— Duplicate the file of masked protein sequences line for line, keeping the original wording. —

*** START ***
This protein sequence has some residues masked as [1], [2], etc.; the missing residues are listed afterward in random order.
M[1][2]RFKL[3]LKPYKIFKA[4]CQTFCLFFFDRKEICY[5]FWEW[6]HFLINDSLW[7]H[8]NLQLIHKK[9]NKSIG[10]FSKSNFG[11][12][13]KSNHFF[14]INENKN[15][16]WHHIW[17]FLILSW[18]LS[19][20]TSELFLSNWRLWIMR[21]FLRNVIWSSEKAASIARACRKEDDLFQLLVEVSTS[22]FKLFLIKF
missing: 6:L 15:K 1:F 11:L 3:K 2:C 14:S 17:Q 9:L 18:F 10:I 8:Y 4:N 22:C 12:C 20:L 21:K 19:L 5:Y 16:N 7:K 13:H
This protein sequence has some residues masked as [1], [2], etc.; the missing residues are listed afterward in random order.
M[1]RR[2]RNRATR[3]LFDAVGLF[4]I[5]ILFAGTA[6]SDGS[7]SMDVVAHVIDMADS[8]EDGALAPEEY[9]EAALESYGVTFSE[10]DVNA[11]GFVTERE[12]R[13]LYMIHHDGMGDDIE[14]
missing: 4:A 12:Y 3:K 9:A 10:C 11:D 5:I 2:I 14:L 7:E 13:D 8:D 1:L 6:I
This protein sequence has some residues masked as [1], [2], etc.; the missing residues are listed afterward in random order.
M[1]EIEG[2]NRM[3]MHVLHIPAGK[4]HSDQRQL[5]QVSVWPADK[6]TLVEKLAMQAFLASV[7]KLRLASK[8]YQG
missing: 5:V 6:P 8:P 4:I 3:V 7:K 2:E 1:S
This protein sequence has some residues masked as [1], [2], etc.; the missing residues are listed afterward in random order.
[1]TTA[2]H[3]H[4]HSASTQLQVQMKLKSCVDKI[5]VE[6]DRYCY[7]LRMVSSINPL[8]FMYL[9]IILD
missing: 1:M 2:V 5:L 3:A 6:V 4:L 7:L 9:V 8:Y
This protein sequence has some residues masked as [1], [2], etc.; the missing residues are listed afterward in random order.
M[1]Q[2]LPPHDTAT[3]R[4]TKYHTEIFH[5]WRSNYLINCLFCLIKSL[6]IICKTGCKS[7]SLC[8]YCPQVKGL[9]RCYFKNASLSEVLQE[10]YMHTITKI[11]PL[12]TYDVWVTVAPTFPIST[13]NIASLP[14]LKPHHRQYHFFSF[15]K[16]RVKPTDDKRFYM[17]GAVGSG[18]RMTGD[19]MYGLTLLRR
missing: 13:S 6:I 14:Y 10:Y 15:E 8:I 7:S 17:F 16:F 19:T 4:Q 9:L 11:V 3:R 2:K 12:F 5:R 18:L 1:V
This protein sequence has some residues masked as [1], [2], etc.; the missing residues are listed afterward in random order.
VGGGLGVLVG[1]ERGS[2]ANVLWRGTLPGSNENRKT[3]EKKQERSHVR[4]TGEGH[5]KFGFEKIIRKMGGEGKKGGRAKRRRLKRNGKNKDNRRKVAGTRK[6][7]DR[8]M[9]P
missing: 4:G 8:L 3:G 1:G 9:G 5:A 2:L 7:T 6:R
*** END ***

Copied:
This protein sequence has some residues masked as [1], [2], etc.; the missing residues are listed afterward in random order.
M[1][2]RFKL[3]LKPYKIFKA[4]CQTFCLFFFDRKEICY[5]FWEW[6]HFLINDSLW[7]H[8]NLQLIHKK[9]NKSIG[10]FSKSNFG[11][12][13]KSNHFF[14]INENKN[15][16]WHHIW[17]FLILSW[18]LS[19][20]TSELFLSNWRLWIMR[21]FLRNVIWSSEKAASIARACRKEDDLFQLLVEVSTS[22]FKLFLIKF
missing: 6:L 15:K 1:F 11:L 3:K 2:C 14:S 17:Q 9:L 18:F 10:I 8:Y 4:N 22:C 12:C 20:L 21:K 19:L 5:Y 16:N 7:K 13:H
This protein sequence has some residues masked as [1], [2], etc.; the missing residues are listed afterward in random order.
M[1]RR[2]RNRATR[3]LFDAVGLF[4]I[5]ILFAGTA[6]SDGS[7]SMDVVAHVIDMADS[8]EDGALAPEEY[9]EAALESYGVTFSE[10]DVNA[11]GFVTERE[12]R[13]LYMIHHDGMGDDIE[14]
missing: 4:A 12:Y 3:K 9:A 10:C 11:D 5:I 2:I 14:L 7:E 13:D 8:D 1:L 6:I
This protein sequence has some residues masked as [1], [2], etc.; the missing residues are listed afterward in random order.
M[1]EIEG[2]NRM[3]MHVLHIPAGK[4]HSDQRQL[5]QVSVWPADK[6]TLVEKLAMQAFLASV[7]KLRLASK[8]YQG
missing: 5:V 6:P 8:P 4:I 3:V 7:K 2:E 1:S
This protein sequence has some residues masked as [1], [2], etc.; the missing residues are listed afterward in random order.
[1]TTA[2]H[3]H[4]HSASTQLQVQMKLKSCVDKI[5]VE[6]DRYCY[7]LRMVSSINPL[8]FMYL[9]IILD
missing: 1:M 2:V 5:L 3:A 6:V 4:L 7:L 9:V 8:Y
This protein sequence has some residues masked as [1], [2], etc.; the missing residues are listed afterward in random order.
M[1]Q[2]LPPHDTAT[3]R[4]TKYHTEIFH[5]WRSNYLINCLFCLIKSL[6]IICKTGCKS[7]SLC[8]YCPQVKGL[9]RCYFKNASLSEVLQE[10]YMHTITKI[11]PL[12]TYDVWVTVAPTFPIST[13]NIASLP[14]LKPHHRQYHFFSF[15]K[16]RVKPTDDKRFYM[17]GAVGSG[18]RMTGD[19]MYGLTLLRR
missing: 13:S 6:I 14:Y 10:Y 15:E 8:I 7:S 17:F 16:F 19:T 4:Q 9:L 11:V 3:R 2:K 12:F 5:R 18:L 1:V
This protein sequence has some residues masked as [1], [2], etc.; the missing residues are listed afterward in random order.
VGGGLGVLVG[1]ERGS[2]ANVLWRGTLPGSNENRKT[3]EKKQERSHVR[4]TGEGH[5]KFGFEKIIRKMGGEGKKGGRAKRRRLKRNGKNKDNRRKVAGTRK[6][7]DR[8]M[9]P
missing: 4:G 8:L 3:G 1:G 9:G 5:A 2:L 7:T 6:R